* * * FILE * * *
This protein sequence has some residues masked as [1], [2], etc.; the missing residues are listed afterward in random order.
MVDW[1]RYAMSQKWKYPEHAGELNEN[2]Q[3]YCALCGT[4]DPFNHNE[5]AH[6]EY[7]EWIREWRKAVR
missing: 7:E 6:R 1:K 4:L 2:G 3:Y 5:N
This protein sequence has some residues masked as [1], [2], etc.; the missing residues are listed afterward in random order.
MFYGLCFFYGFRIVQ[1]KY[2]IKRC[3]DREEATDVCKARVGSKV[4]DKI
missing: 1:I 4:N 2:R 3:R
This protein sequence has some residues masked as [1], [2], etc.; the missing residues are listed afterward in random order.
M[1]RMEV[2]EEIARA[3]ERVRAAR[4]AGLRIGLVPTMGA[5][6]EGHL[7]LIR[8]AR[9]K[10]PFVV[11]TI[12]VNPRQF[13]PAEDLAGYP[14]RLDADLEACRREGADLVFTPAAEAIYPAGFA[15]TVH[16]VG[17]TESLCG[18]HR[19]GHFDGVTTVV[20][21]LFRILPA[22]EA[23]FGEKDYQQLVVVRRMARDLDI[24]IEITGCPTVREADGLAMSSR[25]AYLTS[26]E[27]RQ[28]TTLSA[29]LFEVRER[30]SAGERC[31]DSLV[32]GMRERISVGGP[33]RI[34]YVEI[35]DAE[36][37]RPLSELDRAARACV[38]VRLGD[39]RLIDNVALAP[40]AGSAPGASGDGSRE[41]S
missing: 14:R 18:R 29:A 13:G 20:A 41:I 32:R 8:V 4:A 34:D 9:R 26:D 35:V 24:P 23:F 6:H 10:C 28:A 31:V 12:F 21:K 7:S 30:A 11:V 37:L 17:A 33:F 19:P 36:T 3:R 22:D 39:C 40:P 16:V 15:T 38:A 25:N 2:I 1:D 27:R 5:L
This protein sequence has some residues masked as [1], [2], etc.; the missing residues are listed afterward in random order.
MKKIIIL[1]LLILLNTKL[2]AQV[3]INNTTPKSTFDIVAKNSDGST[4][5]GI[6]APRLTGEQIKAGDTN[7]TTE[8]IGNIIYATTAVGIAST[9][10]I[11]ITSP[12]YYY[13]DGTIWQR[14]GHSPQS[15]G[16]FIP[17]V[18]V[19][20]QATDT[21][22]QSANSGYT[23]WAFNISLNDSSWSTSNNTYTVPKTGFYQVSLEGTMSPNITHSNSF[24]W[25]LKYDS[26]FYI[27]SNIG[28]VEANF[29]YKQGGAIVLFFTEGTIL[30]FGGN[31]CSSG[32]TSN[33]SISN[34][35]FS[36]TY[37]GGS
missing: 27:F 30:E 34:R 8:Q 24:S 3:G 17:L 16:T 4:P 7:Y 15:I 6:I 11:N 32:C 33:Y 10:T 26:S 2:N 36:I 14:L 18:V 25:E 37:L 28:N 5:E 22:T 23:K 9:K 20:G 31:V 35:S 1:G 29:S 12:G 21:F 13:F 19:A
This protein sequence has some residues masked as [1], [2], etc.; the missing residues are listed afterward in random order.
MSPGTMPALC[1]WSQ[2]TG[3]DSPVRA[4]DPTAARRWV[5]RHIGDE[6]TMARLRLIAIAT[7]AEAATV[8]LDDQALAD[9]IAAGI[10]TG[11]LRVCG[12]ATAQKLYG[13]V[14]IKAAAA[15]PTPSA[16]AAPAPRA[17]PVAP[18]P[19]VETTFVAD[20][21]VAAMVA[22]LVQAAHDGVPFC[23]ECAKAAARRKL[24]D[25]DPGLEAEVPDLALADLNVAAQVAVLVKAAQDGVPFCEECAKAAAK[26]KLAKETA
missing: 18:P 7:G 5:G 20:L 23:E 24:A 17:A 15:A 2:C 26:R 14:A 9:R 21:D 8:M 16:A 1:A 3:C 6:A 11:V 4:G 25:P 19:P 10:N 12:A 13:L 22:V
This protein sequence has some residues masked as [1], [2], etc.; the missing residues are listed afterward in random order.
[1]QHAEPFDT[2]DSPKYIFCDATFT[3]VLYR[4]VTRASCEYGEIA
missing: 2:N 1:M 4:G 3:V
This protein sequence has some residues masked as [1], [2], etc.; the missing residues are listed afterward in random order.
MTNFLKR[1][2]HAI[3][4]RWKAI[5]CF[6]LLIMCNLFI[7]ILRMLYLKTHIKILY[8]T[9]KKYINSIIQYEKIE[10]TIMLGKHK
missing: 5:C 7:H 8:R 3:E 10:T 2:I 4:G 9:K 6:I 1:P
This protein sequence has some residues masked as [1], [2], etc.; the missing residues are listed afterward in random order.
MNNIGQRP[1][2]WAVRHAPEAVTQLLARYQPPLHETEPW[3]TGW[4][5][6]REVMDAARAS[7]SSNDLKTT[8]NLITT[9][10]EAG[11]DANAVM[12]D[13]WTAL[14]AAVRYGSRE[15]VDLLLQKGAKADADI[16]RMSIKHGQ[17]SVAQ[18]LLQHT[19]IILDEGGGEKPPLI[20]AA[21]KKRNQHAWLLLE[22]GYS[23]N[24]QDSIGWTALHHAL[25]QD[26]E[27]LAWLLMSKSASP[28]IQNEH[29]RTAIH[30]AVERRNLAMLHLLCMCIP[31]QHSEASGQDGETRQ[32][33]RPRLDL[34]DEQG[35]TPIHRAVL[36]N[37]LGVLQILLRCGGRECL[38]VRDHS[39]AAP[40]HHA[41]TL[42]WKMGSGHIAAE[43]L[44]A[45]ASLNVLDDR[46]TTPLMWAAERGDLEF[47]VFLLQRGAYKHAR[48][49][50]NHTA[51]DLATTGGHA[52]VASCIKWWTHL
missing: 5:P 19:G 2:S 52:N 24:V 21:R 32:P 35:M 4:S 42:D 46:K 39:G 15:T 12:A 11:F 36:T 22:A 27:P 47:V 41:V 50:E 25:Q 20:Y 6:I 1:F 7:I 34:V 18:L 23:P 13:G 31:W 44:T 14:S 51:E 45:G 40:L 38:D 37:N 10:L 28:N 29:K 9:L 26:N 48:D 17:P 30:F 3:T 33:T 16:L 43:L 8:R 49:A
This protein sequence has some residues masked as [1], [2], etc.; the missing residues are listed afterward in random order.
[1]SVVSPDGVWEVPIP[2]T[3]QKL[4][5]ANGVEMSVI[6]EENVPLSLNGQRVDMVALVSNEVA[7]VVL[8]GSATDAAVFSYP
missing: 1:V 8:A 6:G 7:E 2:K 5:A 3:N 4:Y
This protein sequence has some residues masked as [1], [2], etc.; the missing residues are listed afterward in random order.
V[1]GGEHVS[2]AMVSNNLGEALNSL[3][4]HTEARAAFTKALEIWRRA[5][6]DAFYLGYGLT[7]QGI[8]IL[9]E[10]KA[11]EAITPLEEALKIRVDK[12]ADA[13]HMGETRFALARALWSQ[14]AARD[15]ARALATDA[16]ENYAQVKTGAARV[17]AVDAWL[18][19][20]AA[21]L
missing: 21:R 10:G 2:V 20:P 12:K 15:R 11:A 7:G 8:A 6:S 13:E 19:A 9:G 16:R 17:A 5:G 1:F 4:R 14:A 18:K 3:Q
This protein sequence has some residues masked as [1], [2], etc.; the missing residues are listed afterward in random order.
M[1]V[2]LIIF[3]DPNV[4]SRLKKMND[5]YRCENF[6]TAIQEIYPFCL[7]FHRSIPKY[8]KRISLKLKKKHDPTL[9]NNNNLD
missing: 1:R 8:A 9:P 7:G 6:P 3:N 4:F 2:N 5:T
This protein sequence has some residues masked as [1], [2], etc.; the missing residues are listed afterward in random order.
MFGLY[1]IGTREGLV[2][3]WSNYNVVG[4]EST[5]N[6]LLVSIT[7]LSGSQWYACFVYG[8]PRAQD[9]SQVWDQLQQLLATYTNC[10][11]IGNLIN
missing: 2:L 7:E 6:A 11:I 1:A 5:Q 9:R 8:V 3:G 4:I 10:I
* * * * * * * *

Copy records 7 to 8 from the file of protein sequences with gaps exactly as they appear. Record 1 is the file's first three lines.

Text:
This protein sequence has some residues masked as [1], [2], etc.; the missing residues are listed afterward in random order.
MTNFLKR[1][2]HAI[3][4]RWKAI[5]CF[6]LLIMCNLFI[7]ILRMLYLKTHIKILY[8]T[9]KKYINSIIQYEKIE[10]TIMLGKHK
missing: 5:C 7:H 8:R 3:E 10:T 2:I 4:G 9:K 6:I 1:P
This protein sequence has some residues masked as [1], [2], etc.; the missing residues are listed afterward in random order.
MNNIGQRP[1][2]WAVRHAPEAVTQLLARYQPPLHETEPW[3]TGW[4][5][6]REVMDAARAS[7]SSNDLKTT[8]NLITT[9][10]EAG[11]DANAVM[12]D[13]WTAL[14]AAVRYGSRE[15]VDLLLQKGAKADADI[16]RMSIKHGQ[17]SVAQ[18]LLQHT[19]IILDEGGGEKPPLI[20]AA[21]KKRNQHAWLLLE[22]GYS[23]N[24]QDSIGWTALHHAL[25]QD[26]E[27]LAWLLMSKSASP[28]IQNEH[29]RTAIH[30]AVERRNLAMLHLLCMCIP[31]QHSEASGQDGETRQ[32][33]RPRLDL[34]DEQG[35]TPIHRAVL[36]N[37]LGVLQILLRCGGRECL[38]VRDHS[39]AAP[40]HHA[41]TL[42]WKMGSGHIAAE[43]L[44]A[45]ASLNVLDDR[46]TTPLMWAAERGDLEF[47]VFLLQRGAYKHAR[48][49][50]NHTA[51]DLATTGGHA[52]VASCIKWWTHL
missing: 5:P 19:G 2:S 52:N 24:V 21:R 32:P 35:M 4:S 42:D 46:K 39:G 15:T 12:A 11:F 36:T 22:A 27:P 47:V 41:V 50:E 25:Q 20:Y 6:I 1:F 7:I 34:V 18:L 23:P 13:G 31:W 44:T 14:S 51:E 45:G 40:L 38:D 37:N 10:L 28:N 29:K 9:L 26:N 48:D 17:P 30:F 3:T 33:T 16:L 43:L 8:R 49:A